The White House announced the first batch of military aid for Ukraine this year, more than three months after running out of money to replace the weapons it sent.

National security adviser Jake Sullivan said the U.S. will use a surprise $300 million in savings it found while buying supplies for Kyiv. The package will fund ammunition, anti-aircraft missiles, anti-tank weapons and artillery rounds, including for the High Mobility Artillery Rocket System, or HIMARS.

“This ammunition will keep Ukrainians’ guns firing for a period, but only a short period,” Sullivan said during a briefing.

The Defense Department used the last of its money to replace what it sent Ukraine near the end of last year and has been searching for ways to support the war effort ever since. Those include having other countries transfer weapons to Kyiv that Washington then replaces, rerouting weapons seized from Iranian smugglers and even perhaps using the last $4 billion in authority it has left to arm Ukraine.

That last option would sap American stockpiles since there isn’t any money left to refill them. One of the officials briefing reporters said this isn’t under consideration at the moment.

“We’re not considering any further drawdown packages at this time,” the official said.

The Defense Department’s offset for this aid is in some ways a sign of the situation in Ukraine. Since last fall, the administration has asked Congress for a massive infusion of money to support Ukraine, Israel and partners in the Pacific region. The Senate passed a version of that bill earlier this year. But the House hasn’t, and won’t consider its own version until after passing its long-delayed annual spending bills.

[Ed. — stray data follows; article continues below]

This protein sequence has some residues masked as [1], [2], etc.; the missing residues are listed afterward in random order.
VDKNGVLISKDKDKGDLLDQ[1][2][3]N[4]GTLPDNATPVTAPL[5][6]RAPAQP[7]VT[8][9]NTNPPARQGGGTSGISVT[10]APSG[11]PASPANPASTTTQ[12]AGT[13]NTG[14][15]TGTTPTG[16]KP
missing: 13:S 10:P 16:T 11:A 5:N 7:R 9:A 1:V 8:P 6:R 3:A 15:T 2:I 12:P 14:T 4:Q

In the meantime, Ukraine has lost territory. Russia seized the eastern city of Avdiivka in February. Along some parts of the front line, Russian forces can fire eight to 10 artillery rounds for every one that the Ukrainian military can fire back, Lithuanian Defence Minister Arvydas Anušauskas said in an interview with Defense News.

The Pentagon has found savings of this sort before, the two U.S. defense officials said. About 6% of all the money Congress approved for Ukraine in the last two years was eventually refunded, the first official explained, adding that it was less noticeable before since the other funds hadn’t run out.

“We certainly can’t count on this as a way of doing business,” the official said.

As examples, the second official mentioned two sets of weapons: 25mm ammunition and Joint Light Tactical Vehicles. With both of these, the Pentagon was either able to buy them at a high enough number to lower the per-unit cost and save money or negotiate a lower cost with the company selling them. The upshot was a lower-than-expected bill, freeing up more money to offset aid to Ukraine.

Notwithstanding, the department has a much larger $10 billion bill for other weapons given to Kyiv in the last two years. That price tag is the result of the Pentagon underestimating how much it would cost to replace what it donated Ukraine. When Russia’s full-scale invasion started in February 2022, the first official said, the U.S. didn’t know how much more expensive it would be to buy new versions of the weapons it sent. It started by assuming the replacements would cost 10% more.

By the second half of last year, the official said, the Pentagon had better data and realized it was closer to a 20% hike.

Hence Pentagon leaders have been pleading for Congress to pass the supplemental spending bill. This new package, Sullivan said, may only last two weeks.

Noah Robertson is the Pentagon reporter at Defense News. He previously covered national security for the Christian Science Monitor. He holds a bachelor’s degree in English and government from the College of William & Mary in his hometown of Williamsburg, Virginia.

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